Levels of psychological distress in young people has increased from 7 years ago
A new report from Mission Australia and Black Dog Institute highlights the increased number of young Australians currently facing debilitating mental health concerns.
The Can we talk? Seven-year youth mental health report: 2012-2018 investigated the rates of psychological distress experienced by young people in Australia who are aged 15-19.
It found that almost one in four young people in 2018 said they are experiencing mental health challenges, with young females twice as likely as males to face this issue. A higher proportion of Aboriginal and Torres Strait Islander young people also met the criteria for psychological distress than their non-Indigenous peers.
It also examined the concerns, general wellbeing and help-seeking behaviours of the close to 27,000 participants of the 2018 Youth Survey aged 15-19, including those who are experiencing psychological distress – highlighting the vital role that friends, parents, services, schools and the internet play as sources of help for young people who are struggling with their mental health.
Among the findings were that:
• Close to one in four young people met the criteria for experiencing psychological distress – a substantial increase over the past seven years (rising by 5.5 per cent from 18.7 per cent in 2012 to 24.2 per cent in 2018).
• In 2018, more than three in 10 of Aboriginal and Torres Strait Islander young people (31.9 per cent) met the criteria for psychological distress, compared to 23.9 per cent for non-Indigenous young people.
• Across seven years, females were twice as likely as males to experience psychological distress. The increase in psychological distress has also been far more marked among females (from 22.5 per cent in 2012 to 30.0 per cent in 2018, compared with a rise from 12.7 per cent to 15.6 per cent for males).
• The top issues of personal concern for young Australians experiencing psychological distress were: coping with stress, mental health and school or study problems. There was also a notably high level of concern about other issues including body image, suicide, family conflict and bullying/emotional abuse.
• Almost four times the proportion of young people with psychological distress reported concerns about suicide (35.6 per cent compared with 9.4 per cent of respondents without psychological distress).
• Young people experiencing psychological distress reported they would go to friend/s, parent/s or guardian/s, and the internet as their top three sources of help. This is compared to friend/s, parent/s or guardian/s, and a relative/family friend for those without psychological distress.
In response to these findings, Mission Australia CEO James Toomey said: “It’s deeply concerning that so many young people are experiencing psychological distress. Youth mental health is a serious national challenge that must be tackled as a priority.”
“The sheer volume of young people who are struggling with mental health difficulties shows that there remains urgent need for improved access to timely, accessible and appropriate support.”
Irrespective of their location, background or gender, young people must have the resources they need to manage their individual mental health journey with access to youth-friendly and evidence-based mental health supports, Mr Toomey continued.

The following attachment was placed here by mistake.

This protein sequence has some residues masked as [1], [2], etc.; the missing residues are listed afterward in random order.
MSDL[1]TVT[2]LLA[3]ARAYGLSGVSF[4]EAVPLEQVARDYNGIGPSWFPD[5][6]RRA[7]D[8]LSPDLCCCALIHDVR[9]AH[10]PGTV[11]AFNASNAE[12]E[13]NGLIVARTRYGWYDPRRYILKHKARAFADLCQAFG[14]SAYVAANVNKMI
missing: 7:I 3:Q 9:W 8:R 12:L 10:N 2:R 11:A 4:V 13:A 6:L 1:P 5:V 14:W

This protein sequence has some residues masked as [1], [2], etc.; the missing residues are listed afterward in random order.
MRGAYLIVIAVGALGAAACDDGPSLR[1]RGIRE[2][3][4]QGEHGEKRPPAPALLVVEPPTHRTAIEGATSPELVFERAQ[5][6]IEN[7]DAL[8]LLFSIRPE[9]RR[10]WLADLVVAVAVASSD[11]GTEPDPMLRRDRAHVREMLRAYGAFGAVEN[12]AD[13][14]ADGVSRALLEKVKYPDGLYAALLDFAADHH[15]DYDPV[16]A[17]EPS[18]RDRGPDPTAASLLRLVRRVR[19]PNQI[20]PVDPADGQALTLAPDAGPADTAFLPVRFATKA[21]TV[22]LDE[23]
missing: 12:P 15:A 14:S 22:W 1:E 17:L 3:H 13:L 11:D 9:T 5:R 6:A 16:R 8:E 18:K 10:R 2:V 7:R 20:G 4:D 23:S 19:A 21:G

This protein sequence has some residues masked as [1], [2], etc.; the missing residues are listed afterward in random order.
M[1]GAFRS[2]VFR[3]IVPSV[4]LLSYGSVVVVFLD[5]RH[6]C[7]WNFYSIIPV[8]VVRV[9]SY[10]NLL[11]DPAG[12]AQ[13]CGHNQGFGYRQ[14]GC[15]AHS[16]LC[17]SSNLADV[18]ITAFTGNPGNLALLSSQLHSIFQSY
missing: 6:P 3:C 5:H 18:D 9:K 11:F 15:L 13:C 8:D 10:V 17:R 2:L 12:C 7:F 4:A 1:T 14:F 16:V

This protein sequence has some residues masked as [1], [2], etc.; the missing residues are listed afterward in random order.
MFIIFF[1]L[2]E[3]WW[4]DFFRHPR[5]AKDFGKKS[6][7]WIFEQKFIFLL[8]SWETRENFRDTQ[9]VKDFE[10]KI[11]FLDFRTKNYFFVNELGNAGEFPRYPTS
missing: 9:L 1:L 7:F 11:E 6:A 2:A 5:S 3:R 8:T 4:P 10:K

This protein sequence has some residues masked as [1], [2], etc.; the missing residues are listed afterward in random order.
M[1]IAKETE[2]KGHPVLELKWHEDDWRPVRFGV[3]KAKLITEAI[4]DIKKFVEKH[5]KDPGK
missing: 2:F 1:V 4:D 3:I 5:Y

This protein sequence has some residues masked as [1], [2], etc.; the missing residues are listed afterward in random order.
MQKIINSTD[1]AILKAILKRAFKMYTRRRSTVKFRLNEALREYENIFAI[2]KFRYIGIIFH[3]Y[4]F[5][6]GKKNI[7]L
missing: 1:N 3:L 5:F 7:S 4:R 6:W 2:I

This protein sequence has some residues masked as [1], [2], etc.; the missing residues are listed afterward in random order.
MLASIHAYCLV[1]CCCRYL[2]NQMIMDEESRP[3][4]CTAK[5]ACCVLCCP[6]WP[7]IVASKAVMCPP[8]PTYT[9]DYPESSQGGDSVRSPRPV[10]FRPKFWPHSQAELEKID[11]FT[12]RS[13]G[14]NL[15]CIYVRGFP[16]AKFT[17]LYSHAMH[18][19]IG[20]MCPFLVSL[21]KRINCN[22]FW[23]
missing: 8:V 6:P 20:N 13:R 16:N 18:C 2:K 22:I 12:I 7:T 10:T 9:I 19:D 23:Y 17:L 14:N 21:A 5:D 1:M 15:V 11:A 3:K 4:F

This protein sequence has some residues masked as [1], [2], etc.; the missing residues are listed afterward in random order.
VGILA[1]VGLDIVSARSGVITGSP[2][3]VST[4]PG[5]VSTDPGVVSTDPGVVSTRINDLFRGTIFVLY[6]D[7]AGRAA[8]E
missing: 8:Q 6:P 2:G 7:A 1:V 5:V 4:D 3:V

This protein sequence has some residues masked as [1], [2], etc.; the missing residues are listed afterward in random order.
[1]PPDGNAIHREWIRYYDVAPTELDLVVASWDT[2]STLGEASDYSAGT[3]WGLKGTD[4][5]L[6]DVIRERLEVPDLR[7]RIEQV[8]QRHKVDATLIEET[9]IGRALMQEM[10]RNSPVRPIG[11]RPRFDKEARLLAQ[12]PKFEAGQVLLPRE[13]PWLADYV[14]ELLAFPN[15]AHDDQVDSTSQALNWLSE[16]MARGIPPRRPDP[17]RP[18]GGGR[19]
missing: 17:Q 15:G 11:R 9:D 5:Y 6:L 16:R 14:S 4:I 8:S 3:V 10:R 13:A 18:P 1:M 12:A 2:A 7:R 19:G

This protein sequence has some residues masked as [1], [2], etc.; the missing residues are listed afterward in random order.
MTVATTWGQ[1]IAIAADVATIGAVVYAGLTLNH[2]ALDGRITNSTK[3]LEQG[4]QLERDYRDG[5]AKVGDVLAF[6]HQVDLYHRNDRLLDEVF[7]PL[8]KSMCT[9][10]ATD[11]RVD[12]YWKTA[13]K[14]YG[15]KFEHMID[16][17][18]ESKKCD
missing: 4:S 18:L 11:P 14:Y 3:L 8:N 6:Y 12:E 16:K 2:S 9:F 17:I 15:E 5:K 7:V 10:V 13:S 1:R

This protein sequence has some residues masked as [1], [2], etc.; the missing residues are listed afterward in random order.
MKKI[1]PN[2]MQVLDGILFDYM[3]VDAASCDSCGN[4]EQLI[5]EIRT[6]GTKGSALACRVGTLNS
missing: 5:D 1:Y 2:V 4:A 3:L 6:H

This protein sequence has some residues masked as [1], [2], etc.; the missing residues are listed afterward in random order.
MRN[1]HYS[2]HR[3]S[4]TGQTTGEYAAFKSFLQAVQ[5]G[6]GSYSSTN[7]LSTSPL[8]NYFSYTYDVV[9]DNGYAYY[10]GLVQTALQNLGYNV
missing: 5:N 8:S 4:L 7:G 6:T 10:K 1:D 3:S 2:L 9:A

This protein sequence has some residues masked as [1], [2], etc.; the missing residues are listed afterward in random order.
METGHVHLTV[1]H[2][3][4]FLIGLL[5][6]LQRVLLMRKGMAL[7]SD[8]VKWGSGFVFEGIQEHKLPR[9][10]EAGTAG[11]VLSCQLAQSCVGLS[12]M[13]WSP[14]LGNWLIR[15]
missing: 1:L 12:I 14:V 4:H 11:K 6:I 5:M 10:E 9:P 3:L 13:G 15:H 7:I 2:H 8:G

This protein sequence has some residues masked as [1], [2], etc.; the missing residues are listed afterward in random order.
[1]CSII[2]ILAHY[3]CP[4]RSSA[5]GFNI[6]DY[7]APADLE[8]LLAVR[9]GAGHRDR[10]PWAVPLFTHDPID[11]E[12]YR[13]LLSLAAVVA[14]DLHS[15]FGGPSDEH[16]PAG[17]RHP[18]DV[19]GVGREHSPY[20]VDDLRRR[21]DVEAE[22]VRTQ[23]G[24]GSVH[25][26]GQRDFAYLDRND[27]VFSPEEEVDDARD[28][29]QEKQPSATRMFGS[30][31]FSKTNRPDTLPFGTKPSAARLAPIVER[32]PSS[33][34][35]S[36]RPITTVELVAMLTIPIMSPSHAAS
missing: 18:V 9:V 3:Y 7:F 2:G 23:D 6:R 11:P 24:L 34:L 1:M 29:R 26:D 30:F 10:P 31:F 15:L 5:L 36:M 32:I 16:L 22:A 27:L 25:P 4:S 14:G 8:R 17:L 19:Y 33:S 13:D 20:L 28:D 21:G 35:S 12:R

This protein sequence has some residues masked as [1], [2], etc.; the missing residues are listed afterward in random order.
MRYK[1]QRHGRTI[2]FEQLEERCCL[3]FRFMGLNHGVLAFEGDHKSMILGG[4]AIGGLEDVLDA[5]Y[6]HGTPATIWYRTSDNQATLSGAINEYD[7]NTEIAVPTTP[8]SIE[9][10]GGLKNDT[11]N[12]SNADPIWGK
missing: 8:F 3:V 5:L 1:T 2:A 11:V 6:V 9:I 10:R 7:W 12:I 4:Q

“Parents, peers, schools and health professionals are vital sources of support for our young people, so it’s important they are adequately equipped with the skills and knowledge they need to provide effective support when needed. For schools right across Australia, more resourcing is needed to train staff, embed wellbeing personnel and provide evidence-based early intervention and prevention programs,” he said.
“In light of these findings, I urge governments to listen to young people’s concerns about mental health and co-design solutions with them.”
With the report confirming that young people experiencing psychological distress are less likely to seek help than those without mental health concerns, Black Dog Institute’s director and chief scientist, professor Helen Christensen, said: “Global research tells us that over 75 per cent of mental health issues develop before the age of 25, and these can have lifelong consequences.”
We are still in the dark as to why mental health and suicide risk has increased in our current cohort of youth, a finding that is not unique to Australia, she mused.
“Adolescence is a critical time in which to intervene, but we also know that young people experiencing psychological distress can be harder to reach. This report shows that young people in distress will seek help directly from the internet,” she said.
“As such, we need to continue to provide online and app-based tools that may be a key part of the solution. We also need to catch the problems upstream by prioritising early intervention and prevention efforts.”
Jerome Doraisamy is a senior writer for Lawyers Weekly and Wellness Daily at Momentum Media.
Before joining the team in early 2018, Jerome is admitted as a solicitor in New South Wales and, prior to joining the team in early 2018, he worked in both commercial and governmental legal roles and has worked as a public speaker and consultant to law firms, universities and high schools across the country and internationally. He is also the author of The Wellness Doctrines self-help book series and is an adjunct lecturer at The University of Western Australia.
Jerome graduated from the University of Technology, Sydney with a Bachelor of Laws and Bachelor of Arts in Communication (Social Inquiry).
You can email Jerome at: [email protected]
“Kindness is the language that the deaf can hear and the blind can see.” – Mark Twain